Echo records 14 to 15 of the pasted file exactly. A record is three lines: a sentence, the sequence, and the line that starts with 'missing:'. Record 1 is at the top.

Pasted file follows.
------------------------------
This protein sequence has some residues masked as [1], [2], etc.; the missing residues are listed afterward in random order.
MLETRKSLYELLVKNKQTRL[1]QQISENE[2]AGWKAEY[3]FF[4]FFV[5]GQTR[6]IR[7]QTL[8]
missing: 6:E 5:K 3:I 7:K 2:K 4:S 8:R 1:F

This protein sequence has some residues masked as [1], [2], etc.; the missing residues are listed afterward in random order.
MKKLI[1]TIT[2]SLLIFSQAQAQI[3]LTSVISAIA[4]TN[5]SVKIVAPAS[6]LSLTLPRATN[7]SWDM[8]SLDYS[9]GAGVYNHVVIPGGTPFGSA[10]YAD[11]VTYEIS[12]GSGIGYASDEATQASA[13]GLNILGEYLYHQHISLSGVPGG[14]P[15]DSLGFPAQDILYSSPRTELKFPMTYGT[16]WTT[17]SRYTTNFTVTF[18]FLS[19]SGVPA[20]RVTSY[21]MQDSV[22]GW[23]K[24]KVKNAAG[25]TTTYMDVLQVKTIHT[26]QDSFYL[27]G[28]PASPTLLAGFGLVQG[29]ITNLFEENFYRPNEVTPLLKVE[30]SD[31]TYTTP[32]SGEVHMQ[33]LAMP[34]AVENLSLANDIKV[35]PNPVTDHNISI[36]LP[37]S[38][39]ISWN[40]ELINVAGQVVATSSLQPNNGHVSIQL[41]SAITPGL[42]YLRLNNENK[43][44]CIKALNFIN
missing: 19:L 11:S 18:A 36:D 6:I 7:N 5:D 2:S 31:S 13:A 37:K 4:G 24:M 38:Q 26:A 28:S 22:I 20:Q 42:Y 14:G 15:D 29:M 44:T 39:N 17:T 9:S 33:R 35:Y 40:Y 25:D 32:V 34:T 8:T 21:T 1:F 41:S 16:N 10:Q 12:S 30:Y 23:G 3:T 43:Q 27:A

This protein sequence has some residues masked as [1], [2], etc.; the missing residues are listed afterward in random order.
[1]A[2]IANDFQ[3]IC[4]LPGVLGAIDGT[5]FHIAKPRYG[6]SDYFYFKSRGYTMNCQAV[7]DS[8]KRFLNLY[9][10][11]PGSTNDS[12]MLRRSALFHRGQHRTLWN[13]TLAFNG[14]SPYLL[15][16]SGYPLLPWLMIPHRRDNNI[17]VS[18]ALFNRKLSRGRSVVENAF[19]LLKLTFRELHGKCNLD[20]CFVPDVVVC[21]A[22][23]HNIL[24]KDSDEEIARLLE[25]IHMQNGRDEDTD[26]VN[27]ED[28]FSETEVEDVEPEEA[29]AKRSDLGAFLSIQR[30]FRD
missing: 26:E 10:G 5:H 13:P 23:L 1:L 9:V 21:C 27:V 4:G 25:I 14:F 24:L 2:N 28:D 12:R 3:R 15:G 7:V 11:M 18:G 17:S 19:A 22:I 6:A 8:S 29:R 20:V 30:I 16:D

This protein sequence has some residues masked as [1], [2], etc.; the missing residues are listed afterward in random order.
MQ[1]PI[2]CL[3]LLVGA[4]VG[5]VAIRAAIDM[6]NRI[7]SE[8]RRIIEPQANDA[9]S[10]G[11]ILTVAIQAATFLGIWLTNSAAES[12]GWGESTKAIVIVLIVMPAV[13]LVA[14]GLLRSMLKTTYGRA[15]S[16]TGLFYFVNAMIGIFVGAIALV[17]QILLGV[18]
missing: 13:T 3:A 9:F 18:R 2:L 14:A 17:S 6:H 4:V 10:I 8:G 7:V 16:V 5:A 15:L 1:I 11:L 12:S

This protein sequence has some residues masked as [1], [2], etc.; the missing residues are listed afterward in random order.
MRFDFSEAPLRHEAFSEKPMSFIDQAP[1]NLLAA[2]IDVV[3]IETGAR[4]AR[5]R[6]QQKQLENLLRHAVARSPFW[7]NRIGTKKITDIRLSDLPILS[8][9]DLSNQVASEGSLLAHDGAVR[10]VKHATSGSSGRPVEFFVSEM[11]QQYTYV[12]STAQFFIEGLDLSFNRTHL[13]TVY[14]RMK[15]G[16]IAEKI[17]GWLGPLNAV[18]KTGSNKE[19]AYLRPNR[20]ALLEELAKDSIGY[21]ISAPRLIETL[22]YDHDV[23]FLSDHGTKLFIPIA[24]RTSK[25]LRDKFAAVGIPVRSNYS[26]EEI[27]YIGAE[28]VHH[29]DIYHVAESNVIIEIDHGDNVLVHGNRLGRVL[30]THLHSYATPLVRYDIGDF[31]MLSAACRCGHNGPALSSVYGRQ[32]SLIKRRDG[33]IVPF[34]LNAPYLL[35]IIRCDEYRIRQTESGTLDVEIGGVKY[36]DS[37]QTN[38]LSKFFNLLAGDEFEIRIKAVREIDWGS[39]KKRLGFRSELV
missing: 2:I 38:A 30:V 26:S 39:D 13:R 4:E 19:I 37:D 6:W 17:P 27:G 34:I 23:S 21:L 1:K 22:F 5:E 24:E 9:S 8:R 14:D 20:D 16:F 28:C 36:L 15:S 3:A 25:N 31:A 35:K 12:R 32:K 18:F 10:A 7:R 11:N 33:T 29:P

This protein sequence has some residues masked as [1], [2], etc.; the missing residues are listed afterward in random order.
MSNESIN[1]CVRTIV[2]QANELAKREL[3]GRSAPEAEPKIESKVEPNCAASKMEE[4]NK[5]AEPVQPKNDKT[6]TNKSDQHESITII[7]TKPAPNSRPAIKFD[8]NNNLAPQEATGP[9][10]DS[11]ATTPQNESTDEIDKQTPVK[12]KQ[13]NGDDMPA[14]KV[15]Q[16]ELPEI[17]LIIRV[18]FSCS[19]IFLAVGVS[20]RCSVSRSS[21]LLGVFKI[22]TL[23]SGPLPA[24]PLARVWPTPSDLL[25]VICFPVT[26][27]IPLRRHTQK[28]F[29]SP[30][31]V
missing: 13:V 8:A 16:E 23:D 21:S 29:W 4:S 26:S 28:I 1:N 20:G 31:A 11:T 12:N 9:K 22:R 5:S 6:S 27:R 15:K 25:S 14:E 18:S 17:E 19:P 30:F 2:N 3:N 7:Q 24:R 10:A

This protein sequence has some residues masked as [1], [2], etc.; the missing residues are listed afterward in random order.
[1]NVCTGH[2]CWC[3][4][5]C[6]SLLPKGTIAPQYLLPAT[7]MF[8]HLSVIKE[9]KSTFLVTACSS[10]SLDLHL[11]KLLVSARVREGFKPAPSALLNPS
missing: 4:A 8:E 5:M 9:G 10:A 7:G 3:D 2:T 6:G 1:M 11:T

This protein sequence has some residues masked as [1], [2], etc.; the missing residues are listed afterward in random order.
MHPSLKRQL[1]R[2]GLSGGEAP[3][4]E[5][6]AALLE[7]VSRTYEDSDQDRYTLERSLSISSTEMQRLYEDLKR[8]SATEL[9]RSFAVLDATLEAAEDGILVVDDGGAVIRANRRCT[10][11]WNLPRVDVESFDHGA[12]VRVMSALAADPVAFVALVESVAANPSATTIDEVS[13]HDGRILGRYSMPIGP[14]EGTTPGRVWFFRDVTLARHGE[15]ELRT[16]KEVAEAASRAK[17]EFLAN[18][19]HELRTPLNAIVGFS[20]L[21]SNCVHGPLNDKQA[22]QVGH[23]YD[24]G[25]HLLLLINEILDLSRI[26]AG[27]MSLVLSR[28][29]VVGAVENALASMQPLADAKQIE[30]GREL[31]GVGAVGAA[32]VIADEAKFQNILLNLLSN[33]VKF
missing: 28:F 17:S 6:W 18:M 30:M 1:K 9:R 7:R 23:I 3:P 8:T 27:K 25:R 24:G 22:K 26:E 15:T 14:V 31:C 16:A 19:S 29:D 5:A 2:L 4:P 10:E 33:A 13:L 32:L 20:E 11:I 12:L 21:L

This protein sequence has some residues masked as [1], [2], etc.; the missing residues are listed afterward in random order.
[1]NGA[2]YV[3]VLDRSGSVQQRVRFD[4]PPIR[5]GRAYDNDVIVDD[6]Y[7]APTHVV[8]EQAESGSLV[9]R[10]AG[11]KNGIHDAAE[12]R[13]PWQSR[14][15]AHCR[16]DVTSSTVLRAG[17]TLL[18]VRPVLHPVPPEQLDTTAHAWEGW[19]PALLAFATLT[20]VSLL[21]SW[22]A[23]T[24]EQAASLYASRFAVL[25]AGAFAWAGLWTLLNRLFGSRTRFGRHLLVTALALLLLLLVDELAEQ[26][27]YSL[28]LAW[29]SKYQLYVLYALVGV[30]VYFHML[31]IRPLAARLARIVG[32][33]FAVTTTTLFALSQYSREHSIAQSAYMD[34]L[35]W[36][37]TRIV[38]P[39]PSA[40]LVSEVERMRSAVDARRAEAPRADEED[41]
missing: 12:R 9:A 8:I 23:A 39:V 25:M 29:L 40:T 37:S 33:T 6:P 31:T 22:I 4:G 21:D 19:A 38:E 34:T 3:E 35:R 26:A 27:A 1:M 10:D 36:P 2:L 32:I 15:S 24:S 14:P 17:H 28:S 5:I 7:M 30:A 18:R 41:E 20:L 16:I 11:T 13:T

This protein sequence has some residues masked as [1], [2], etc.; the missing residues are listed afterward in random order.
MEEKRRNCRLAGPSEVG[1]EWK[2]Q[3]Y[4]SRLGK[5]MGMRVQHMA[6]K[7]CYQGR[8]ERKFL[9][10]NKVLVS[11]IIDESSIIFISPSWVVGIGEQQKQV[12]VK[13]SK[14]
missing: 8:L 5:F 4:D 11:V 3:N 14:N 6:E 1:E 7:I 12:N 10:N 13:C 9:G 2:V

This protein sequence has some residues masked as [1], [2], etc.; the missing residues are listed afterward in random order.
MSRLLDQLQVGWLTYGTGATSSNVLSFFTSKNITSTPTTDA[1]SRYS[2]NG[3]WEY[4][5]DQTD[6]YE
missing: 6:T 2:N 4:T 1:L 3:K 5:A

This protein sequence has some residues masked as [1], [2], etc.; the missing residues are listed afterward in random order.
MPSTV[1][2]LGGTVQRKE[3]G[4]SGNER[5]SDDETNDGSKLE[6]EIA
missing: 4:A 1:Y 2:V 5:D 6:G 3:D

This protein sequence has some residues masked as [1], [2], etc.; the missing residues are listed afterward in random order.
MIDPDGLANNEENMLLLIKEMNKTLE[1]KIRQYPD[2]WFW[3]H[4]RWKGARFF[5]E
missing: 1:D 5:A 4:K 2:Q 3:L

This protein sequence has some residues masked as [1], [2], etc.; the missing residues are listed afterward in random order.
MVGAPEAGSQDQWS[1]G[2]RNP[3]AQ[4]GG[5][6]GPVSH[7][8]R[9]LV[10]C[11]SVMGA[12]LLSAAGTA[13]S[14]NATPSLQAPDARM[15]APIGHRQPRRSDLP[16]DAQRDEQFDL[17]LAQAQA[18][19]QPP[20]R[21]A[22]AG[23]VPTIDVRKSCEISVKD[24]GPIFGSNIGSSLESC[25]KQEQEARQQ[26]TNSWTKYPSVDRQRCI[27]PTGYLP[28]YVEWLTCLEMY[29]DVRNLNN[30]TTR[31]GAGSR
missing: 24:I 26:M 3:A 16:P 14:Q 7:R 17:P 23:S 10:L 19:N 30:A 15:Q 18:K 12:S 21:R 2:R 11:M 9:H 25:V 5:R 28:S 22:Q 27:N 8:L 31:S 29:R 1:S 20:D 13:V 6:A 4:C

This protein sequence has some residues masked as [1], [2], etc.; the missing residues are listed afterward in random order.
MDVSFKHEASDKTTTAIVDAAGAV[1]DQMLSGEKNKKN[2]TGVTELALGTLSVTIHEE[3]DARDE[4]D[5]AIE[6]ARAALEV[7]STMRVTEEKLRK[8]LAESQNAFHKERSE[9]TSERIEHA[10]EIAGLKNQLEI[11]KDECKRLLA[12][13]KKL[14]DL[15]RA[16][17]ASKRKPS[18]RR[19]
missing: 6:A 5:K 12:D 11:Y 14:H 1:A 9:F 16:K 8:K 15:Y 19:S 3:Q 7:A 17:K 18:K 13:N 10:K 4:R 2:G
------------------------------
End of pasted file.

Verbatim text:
This protein sequence has some residues masked as [1], [2], etc.; the missing residues are listed afterward in random order.
MVGAPEAGSQDQWS[1]G[2]RNP[3]AQ[4]GG[5][6]GPVSH[7][8]R[9]LV[10]C[11]SVMGA[12]LLSAAGTA[13]S[14]NATPSLQAPDARM[15]APIGHRQPRRSDLP[16]DAQRDEQFDL[17]LAQAQA[18][19]QPP[20]R[21]A[22]AG[23]VPTIDVRKSCEISVKD[24]GPIFGSNIGSSLESC[25]KQEQEARQQ[26]TNSWTKYPSVDRQRCI[27]PTGYLP[28]YVEWLTCLEMY[29]DVRNLNN[30]TTR[31]GAGSR
missing: 24:I 26:M 3:A 16:P 14:Q 7:R 17:P 23:S 10:L 19:N 30:A 15:Q 18:K 12:S 21:R 2:R 11:M 9:H 25:V 5:R 28:S 22:Q 27:N 8:L 31:S 29:R 1:S 20:D 13:V 6:A 4:C

This protein sequence has some residues masked as [1], [2], etc.; the missing residues are listed afterward in random order.
MDVSFKHEASDKTTTAIVDAAGAV[1]DQMLSGEKNKKN[2]TGVTELALGTLSVTIHEE[3]DARDE[4]D[5]AIE[6]ARAALEV[7]STMRVTEEKLRK[8]LAESQNAFHKERSE[9]TSERIEHA[10]EIAGLKNQLEI[11]KDECKRLLA[12][13]KKL[14]DL[15]RA[16][17]ASKRKPS[18]RR[19]
missing: 6:A 5:K 12:D 11:Y 14:H 1:A 9:F 16:K 8:K 15:Y 19:S 3:Q 7:A 17:K 18:K 13:N 10:K 4:R 2:G